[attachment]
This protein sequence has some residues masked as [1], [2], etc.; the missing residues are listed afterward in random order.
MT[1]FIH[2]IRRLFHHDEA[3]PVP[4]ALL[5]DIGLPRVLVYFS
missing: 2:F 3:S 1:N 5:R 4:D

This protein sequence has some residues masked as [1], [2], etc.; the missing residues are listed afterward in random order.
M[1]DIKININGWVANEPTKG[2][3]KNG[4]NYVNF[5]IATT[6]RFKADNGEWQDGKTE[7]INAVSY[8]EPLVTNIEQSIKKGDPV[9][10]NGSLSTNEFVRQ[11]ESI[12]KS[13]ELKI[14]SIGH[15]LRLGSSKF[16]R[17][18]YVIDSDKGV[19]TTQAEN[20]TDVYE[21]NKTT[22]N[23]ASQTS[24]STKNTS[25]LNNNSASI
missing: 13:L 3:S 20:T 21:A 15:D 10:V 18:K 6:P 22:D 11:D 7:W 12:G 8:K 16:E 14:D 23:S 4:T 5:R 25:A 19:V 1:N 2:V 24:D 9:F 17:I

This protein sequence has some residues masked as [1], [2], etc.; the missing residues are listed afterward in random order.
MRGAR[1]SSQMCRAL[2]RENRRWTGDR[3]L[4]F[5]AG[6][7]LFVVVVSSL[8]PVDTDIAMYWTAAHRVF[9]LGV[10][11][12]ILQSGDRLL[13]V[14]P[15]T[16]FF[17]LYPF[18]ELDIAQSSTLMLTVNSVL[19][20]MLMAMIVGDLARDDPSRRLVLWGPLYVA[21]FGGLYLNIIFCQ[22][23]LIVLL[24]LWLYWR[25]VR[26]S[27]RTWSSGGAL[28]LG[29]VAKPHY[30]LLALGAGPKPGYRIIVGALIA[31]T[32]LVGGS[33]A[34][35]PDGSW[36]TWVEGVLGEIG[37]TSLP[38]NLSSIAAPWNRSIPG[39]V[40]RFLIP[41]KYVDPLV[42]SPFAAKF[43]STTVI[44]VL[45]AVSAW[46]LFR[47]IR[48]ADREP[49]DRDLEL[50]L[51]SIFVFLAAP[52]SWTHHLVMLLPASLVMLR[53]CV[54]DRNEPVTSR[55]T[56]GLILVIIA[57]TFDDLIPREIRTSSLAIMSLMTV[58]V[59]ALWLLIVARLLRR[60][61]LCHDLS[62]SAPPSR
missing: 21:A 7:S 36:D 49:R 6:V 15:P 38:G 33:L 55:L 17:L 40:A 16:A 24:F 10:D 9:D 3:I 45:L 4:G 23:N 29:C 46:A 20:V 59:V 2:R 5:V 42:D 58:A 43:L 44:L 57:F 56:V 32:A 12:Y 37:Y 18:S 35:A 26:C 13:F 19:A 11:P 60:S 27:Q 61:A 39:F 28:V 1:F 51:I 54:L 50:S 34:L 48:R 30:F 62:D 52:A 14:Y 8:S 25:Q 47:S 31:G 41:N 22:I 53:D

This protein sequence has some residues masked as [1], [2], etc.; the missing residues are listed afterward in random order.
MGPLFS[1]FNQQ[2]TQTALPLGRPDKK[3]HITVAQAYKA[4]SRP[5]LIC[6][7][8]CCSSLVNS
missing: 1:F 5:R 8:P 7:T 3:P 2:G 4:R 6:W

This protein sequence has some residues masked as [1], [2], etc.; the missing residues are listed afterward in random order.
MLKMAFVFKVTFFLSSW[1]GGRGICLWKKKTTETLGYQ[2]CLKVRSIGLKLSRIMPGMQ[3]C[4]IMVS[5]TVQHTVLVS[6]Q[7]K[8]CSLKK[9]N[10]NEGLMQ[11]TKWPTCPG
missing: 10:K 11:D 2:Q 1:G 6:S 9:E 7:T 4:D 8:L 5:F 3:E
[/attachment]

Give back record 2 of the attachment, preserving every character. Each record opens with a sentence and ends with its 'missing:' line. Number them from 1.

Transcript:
This protein sequence has some residues masked as [1], [2], etc.; the missing residues are listed afterward in random order.
M[1]DIKININGWVANEPTKG[2][3]KNG[4]NYVNF[5]IATT[6]RFKADNGEWQDGKTE[7]INAVSY[8]EPLVTNIEQSIKKGDPV[9][10]NGSLSTNEFVRQ[11]ESI[12]KS[13]ELKI[14]SIGH[15]LRLGSSKF[16]R[17][18]YVIDSDKGV[19]TTQAEN[20]TDVYE[21]NKTT[22]N[23]ASQTS[24]STKNTS[25]LNNNSASI
missing: 13:L 3:S 20:T 21:A 15:D 10:V 18:K 6:P 22:D 11:D 7:W 12:G 8:K 16:E 14:D 23:S 4:T 5:R 25:A 19:V 1:N 2:V 24:D 9:F 17:I